clearly have a harder time upgrading to 2.0. Either we'd have
to ship a modular copy of DTD / XSD just to allow this, or
else they'd have to convert their modules to RNG.
- Those trying to stay with modular DTD/XSD would no longer be
able to easily exchange vocabulary modules. That said - in
DITA 1.0 days we thought this would happen all the time, but I
haven't seen it happen much in practice.
- People already comfortable with DITA DTDs (there are a few
of us) or XSDs would have to learn a new way of working. But
... that seems reasonable after 15 years, especially when RNG
is so much easier.
- People who spent weeks making a constraint to remove
<ph> in XSD might be annoyed once they learn how easy it
is in RNG. Of course that's probably an argument for the
switch rather than a reason to oppose it...
I'm curious to hear what others would think about this. If the
logic doesn't make sense, I'll blame jetlag, having returned last
night from Munich. As mentioned, I've been thinking about this for
a while, so it's also possible I jumped over some logical step
that I had wrestled with some weeks ago.
Kristen James Eberlein ---11/17/2016 02:46:17
AM---Maybe we can separate the pain points raised in Leigh's
presentation and possible solutions: Pain p
James Eberlein <firstname.lastname@example.org>
Magliery <email@example.com>, DITA TC
[dita] "The DITA iceberg" presentation at DITA Europe 2016
Sent by: <firstname.lastname@example.org>
Maybe we can separate the pain points raised in
Leigh's presentation and possible solutions:
1. Our starter set of DTDs has more in it than
many people want.
2. Many people don't understand that they can
configure their own document-type shells; they think the start
set of shells ARE DITA. If they know that they can configure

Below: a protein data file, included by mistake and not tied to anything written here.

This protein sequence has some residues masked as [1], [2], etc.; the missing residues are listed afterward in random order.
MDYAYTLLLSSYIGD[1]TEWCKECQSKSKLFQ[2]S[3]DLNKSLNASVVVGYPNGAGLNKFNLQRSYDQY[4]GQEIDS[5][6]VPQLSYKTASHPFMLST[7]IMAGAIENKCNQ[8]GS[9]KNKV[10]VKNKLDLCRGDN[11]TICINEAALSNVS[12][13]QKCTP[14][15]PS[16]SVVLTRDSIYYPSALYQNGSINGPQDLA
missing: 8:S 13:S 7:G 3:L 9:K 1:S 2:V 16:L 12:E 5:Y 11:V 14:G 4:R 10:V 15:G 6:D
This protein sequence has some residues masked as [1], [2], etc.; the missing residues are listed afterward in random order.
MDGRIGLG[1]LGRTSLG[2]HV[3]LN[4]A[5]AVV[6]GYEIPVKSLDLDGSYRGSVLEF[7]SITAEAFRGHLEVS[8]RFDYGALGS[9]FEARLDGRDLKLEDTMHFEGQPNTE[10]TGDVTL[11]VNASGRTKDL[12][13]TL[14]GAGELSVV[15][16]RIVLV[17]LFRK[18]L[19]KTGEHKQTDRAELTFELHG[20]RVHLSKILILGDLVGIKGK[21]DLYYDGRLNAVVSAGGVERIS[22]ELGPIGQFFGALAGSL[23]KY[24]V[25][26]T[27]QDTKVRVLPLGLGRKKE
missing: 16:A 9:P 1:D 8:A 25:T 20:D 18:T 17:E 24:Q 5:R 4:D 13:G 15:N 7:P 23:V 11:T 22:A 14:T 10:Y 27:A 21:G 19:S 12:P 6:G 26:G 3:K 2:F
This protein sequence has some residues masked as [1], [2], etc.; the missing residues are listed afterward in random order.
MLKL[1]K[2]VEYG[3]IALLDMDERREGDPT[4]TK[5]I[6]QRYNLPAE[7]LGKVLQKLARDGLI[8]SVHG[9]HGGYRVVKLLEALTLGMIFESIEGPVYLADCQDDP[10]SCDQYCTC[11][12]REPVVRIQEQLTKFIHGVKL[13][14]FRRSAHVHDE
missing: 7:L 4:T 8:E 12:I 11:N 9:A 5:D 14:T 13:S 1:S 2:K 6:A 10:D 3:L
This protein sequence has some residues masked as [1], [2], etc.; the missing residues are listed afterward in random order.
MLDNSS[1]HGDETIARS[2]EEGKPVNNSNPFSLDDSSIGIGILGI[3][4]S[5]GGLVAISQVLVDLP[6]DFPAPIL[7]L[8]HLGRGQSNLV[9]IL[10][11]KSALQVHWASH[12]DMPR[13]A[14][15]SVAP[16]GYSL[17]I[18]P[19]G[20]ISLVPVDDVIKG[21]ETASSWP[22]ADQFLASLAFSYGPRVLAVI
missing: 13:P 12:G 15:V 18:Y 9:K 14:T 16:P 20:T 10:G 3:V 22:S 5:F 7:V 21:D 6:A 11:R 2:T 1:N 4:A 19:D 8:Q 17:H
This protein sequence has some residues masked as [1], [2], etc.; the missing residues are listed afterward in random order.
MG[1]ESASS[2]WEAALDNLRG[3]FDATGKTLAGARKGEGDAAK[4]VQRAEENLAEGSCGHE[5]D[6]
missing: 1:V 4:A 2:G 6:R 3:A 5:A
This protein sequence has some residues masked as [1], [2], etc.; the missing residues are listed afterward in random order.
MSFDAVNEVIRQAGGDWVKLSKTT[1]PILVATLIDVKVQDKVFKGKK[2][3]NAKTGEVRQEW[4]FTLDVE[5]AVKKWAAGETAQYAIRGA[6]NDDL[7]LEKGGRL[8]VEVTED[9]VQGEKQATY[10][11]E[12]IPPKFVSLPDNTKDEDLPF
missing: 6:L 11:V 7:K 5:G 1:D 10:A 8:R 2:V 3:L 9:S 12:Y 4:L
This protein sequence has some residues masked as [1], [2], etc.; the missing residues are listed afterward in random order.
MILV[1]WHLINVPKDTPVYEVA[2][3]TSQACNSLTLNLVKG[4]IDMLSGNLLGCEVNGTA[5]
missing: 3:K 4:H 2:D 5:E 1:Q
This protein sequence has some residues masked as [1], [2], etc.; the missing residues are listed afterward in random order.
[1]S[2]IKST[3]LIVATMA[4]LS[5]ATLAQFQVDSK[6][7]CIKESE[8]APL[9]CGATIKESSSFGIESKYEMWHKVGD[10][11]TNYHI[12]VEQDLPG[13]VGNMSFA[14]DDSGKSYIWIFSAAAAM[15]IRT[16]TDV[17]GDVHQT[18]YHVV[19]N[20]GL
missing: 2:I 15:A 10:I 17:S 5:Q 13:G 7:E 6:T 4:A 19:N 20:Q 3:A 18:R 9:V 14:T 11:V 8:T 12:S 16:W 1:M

shells, it still might be too troublesome to implement them.
For example, a small company with a handful of writers using
version control on the file system will have to install
doctype plug-ins whenever they upgrade their authoring tool or
3. Constraints are ridiculously time consuming
to implement in DTDs. It's relatively simple to subset a
domain -- but to remove base elements (for example,
<pre>) requires constraining every element that can
contain the base element. It's much easier in RNG. And it just
doesn't really work in XSD.
1. DITA 2.0 gives us the opportunity to modify
what we include in the starter set of shells. We also could
distribute other sets of shells ... I suspect that if we
wanted to entertain that, we should NOT have them be part of
the standard. We could "release" them as a package associated
with a ZIP file.
2. We need to do more education about
3. Maybe we need to move to a model where we
encourage folks to configure, specialize, and constrain in RNG
-- keeping to all the rules driven by modularization -- but
them convert the RNG to a monolithic DTD for use in
production. Yes, this will limit ease of interchange, but ...
4. Drop support for XSD.
Kristen James Eberlein
Chair, OASIS DITA Technical Committee
Principal consultant, Eberlein Consulting
+1 919 682-2290; kriseberlein (skype)
On 11/16/2016 10:45 PM, Tom Magliery wrote:
I love the idea of a smaller "standard
DITA", and I look forward to months/years of entertaining
discussion while "what's in" gets hammered out.
From: email@example.com [mailto:firstname.lastname@example.org] On Behalf Of Kristen James Eberlein
Sent: Tuesday, November 15, 2016 11:19 PM
To: DITA TC
Subject: [dita] "The DITA iceberg" presentation at DITA
Attached is a PDF from a session done by Leigh White,
IXIASOFT, at this
year's DITA Europe conference. (I'll follow up later with
additional PDFs from other sessions.)
I'd like to ask TC members to read and consider it; I'm
to discussion on the list.